Guns, Killing, and Nonsense . . . Again

April 4, 2009
Posted by Jay Livingston

The response of the pro-gun people to the massacre in Binghamton was predictable. The problem isn’t that the killer had guns. The problem is that other people did not. Fox’s commentator on the issue, John Lott (a researcher whose integrity has been much questioned) claims that more guns would deter these shooters.
Every multiple-victim public shooting that I have studied, where more than three people have been killed, has taken place where guns are banned.
Is McDonald’s a gun-free zone? Or Luby’s cafeteria in Kileen, Texas ? A private home in Seattle? It’s possible that the lab in Sunnyvale and the office building in San Francisco and the mall in Omaha had gun-free rules, but I doubt it. There are several other civilian workplace and home massacres I have not bothered to check.*

The other favorite NRA fantasy is that if only people had been carrying guns, someone would have taken out the shooter as soon as he opened fire. (I suspect that the gun-lovers picture themselves in the key savior role.)

On the other side, we have Charles Blow at the New York Times. In his column today, Blow warns that the far right is arming itself. The gun-lovers have put out the word that Obama is going to repeal the Second Amendment and take their guns away. Revolution has become a favorite word on the right. When the left talks about revolution, they usually mean an economic transformation. But the right wingers are talking about guns.
Guns are, for lack of a better word, good. Guns are right.
Guns work. Guns clarify, cut through, and capture the essence of the revolutionary spirit.
Guns in all their forms have marked the upward surge of mankind.
And guns -- you mark my words -- will save the USA.**
And they’re not just talking, they’re buying. Blow cites FBI data showing that since Obama was elected, there has been a large increase in requests for background checks for gun ownership.

Talk of revolution followed by more people wanting guns.
Coincidence? Maybe. Just posturing? Hopefully. But it all gives me a really bad feeling.
Blow wrote these words just before the killings in Pittsburgh occurred. But these shootings help to answer his questions.

The Associated Press: Gunman 'lying in wait' kills 3 Pittsburgh officers via kwout

I wonder where he got such ideas. Of course, ideas don’t kill. But AK-47s and the .357 Magnums and other handguns and the ammunition in Poplawski’s arsenal do, and they are nearly as easy to come by.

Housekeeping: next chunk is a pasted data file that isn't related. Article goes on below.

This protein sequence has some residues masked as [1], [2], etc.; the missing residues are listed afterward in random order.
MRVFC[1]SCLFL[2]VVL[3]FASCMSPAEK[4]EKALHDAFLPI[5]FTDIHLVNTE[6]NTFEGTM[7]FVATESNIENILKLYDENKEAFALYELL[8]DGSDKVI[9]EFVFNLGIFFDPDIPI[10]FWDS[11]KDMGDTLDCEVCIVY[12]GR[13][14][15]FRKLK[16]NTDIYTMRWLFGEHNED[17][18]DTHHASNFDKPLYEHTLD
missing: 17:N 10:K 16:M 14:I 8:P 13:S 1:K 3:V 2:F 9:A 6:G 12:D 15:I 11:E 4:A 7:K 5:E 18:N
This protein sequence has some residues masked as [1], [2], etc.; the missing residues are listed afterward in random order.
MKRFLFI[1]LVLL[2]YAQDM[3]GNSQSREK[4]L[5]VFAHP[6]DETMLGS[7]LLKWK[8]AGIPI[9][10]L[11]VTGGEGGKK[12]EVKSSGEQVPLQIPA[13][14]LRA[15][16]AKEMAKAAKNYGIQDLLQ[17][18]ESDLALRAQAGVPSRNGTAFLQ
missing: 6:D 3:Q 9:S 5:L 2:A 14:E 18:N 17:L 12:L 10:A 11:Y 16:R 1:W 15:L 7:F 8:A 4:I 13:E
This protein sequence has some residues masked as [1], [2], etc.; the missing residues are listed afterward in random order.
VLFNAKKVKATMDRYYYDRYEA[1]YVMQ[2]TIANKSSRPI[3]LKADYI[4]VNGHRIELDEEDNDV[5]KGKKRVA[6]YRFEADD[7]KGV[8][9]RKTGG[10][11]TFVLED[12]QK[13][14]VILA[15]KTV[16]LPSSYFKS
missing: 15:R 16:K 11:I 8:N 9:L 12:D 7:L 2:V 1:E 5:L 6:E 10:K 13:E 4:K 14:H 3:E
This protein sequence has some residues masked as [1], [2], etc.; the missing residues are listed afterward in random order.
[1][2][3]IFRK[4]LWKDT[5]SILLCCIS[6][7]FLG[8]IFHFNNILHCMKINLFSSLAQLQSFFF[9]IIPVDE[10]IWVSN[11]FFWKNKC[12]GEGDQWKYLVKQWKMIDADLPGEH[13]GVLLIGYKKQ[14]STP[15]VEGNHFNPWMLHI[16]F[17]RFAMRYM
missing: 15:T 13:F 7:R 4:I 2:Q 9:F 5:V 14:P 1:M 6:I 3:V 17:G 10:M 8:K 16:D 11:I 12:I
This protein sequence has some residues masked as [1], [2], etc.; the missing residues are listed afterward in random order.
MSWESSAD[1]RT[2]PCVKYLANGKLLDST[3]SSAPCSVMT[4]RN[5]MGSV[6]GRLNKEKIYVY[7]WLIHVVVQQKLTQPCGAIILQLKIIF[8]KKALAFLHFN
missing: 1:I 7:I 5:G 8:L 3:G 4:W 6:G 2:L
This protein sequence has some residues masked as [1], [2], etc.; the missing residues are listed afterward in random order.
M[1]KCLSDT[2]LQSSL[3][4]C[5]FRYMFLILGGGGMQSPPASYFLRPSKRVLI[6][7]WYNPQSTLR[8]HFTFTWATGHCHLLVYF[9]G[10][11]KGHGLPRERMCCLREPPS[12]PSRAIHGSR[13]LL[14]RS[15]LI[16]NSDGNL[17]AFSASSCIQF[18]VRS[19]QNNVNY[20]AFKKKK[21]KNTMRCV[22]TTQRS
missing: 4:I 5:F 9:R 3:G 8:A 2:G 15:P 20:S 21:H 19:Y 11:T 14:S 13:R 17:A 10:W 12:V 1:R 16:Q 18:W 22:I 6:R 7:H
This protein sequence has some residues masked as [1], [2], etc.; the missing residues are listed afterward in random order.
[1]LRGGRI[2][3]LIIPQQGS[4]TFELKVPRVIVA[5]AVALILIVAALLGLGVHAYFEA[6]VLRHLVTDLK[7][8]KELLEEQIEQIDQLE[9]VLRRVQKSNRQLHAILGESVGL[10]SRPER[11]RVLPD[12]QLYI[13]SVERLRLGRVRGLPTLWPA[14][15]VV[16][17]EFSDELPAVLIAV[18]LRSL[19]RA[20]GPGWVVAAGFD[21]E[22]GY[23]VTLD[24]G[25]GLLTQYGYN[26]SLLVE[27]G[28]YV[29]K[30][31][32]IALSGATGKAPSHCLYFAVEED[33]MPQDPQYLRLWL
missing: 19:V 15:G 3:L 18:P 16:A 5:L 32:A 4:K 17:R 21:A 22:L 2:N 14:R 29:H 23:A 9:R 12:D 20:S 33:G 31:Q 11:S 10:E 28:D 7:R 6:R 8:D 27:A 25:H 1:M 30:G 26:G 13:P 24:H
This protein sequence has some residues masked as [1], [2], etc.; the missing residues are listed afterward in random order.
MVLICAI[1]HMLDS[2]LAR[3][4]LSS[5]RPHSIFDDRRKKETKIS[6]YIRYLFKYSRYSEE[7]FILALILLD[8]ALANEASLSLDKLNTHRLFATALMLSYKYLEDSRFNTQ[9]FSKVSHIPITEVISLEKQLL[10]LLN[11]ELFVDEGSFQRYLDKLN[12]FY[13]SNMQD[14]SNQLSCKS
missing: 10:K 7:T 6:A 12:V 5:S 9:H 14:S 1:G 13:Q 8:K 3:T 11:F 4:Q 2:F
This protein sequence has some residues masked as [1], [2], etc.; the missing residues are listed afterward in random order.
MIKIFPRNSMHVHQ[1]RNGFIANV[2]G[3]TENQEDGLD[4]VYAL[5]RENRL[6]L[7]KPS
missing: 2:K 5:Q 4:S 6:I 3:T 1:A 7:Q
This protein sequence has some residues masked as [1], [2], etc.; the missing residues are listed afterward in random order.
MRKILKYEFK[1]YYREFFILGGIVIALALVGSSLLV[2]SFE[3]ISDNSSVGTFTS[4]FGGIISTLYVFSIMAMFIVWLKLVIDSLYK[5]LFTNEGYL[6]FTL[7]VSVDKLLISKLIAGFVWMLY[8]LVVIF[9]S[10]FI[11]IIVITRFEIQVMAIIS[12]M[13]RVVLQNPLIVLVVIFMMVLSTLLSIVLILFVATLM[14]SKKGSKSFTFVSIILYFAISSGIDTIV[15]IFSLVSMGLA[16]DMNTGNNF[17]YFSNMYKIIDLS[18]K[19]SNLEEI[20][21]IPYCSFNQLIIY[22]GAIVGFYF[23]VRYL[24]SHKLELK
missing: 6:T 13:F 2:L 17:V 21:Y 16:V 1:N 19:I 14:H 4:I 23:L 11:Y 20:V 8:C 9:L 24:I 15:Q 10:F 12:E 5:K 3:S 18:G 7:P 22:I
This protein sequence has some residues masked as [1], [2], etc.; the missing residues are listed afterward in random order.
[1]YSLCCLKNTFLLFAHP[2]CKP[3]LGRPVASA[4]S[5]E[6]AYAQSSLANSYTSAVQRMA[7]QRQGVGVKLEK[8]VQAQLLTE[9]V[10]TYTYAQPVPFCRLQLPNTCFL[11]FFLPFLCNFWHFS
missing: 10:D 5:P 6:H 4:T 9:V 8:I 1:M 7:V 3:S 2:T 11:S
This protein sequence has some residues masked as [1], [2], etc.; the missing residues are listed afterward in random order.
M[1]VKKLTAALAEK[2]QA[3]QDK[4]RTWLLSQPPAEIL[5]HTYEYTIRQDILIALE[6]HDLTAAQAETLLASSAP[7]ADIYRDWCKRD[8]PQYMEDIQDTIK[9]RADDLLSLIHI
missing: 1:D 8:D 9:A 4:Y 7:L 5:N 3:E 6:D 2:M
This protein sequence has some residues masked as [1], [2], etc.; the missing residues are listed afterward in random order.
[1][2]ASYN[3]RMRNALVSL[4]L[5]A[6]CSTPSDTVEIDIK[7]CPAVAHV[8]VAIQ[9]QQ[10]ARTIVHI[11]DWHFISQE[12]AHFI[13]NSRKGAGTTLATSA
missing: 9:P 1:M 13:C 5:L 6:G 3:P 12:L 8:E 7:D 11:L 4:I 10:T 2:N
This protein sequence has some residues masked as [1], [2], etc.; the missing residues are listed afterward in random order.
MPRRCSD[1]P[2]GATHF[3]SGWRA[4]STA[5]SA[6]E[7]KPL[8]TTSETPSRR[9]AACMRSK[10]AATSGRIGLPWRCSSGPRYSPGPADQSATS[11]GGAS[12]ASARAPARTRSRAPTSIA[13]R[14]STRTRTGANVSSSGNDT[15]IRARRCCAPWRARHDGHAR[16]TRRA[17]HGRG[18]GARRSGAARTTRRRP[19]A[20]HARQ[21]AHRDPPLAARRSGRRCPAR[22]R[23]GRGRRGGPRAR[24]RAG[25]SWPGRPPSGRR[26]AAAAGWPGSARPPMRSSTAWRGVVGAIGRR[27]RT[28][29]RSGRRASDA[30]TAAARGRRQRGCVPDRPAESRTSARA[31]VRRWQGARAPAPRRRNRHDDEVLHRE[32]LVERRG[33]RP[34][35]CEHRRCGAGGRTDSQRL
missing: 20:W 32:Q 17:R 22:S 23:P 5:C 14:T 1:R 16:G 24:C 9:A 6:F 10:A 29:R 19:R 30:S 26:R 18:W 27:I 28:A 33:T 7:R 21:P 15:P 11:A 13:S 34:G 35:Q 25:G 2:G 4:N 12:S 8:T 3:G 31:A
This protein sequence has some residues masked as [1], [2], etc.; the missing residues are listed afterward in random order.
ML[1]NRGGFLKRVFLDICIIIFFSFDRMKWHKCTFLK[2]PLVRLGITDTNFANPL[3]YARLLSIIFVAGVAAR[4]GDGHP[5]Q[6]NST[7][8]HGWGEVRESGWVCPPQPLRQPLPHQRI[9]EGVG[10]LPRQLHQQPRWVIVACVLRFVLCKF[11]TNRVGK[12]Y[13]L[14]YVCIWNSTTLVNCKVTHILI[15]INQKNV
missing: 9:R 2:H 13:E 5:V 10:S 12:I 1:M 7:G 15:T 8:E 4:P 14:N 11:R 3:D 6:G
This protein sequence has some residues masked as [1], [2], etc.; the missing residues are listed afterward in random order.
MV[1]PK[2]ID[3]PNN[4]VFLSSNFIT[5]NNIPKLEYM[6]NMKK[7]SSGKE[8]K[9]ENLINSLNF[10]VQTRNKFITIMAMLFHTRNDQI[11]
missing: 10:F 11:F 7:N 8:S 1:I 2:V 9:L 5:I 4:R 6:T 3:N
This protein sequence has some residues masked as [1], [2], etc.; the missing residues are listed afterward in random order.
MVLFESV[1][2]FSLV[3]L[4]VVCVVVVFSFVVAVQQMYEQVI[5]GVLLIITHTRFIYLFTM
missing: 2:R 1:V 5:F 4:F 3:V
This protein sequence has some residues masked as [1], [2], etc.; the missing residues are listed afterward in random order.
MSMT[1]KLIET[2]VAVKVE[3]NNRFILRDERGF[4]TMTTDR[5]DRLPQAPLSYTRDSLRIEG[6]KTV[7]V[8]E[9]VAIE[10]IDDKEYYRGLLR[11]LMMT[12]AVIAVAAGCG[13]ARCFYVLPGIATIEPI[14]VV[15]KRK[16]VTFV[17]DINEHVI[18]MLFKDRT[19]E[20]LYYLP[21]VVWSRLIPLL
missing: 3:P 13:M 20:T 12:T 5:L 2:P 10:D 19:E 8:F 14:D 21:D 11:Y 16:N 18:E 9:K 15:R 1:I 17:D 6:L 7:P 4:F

And according to the John Lotts of the world, that’s a good thing.

The Pittsburgh slayings also illustrate the weakness of the “gun-free zones are killing zones” idea. The killer’s house was anything but a gun-free zone, and he selected as his victims people who he knew would be carrying guns – police officers.

*Lott seems to be fairly obsessive about finding references to himself no matter how insiginificant and unnoticed the venue, so if I’m wrong about any of these, he will probably post a comment.

** O.K., nobody really said this, not in these exact words. But close. In case you didn
’t recognize it, it’s a riff on Gordon Gecko’s “greed is good” speech in Wall Street.


Ashtara said...

I just found your blog recently, and am enjoying it very much.

I'd like to address a couple of points you've made in the "gun-free zone" part of your argument.
At the time of the Luby's massacre, it *was* illegal to have a concealed weapon in a resturant. In fact, one of the survivors, Suzanna Gratia Hupp, had left her gun in her truck outside. Dr. Hupp was largely responsible for the push to make Texas a shall-issue concealed carry state.

I believe the San Ysidro shooting caused California to tighten all of their gun laws prior to the other two California shootings you've referenced.
California is now a may-issue state, where your police chief must sign off on your application, and few do, especially in the cities. So with less that 40k concealed carry licenses for the entire state, California might as well be a gun-free zone, and New York has similarly tight licensing.

Nebraska became a shall-issue state in 2006, but it allows private property owners to post signs banning guns on their property. The mall in Omaha had such signs posted, so it was a gun-free zone.

Regarding John Lott-- I'll admit some of Lott's methods and results are questionable. On the other hand, much of the gun-control crowd still quote Dr. Kellerman's study, which was debunked years ago. Of course, the reason Lott's argument works so well is the availability heuristic, from psychology. We remember the school shootings more easily because of the publicity, and those happened in gun-free zones.

I come down on the pro-gun side of the argument, but I think the data available is ambiguous regarding the effect of gun bans and gun control laws on violent crime. And I can't help but be swayed by things like the stopping of the Appalachian School of Law shooter by armed students, something that was ignored or obscured by the press at the time.
Guess I'll just have to wait for more evidence.


Jay Livingston said...

Ashtara, thanks for all the information (I was just too lazy to look it up). I'm skeptical that mass killers pay any attention to, or even know, whether the place they choose is a gun-free zone. Even for ordinary crimes, I dont think there's much evidence, if any, to support the more-guns-less-crime idea. I'm also skeptical about what effect gun laws could have now in a country already awash in guns. But I also doubt that even more guns would be a good thing.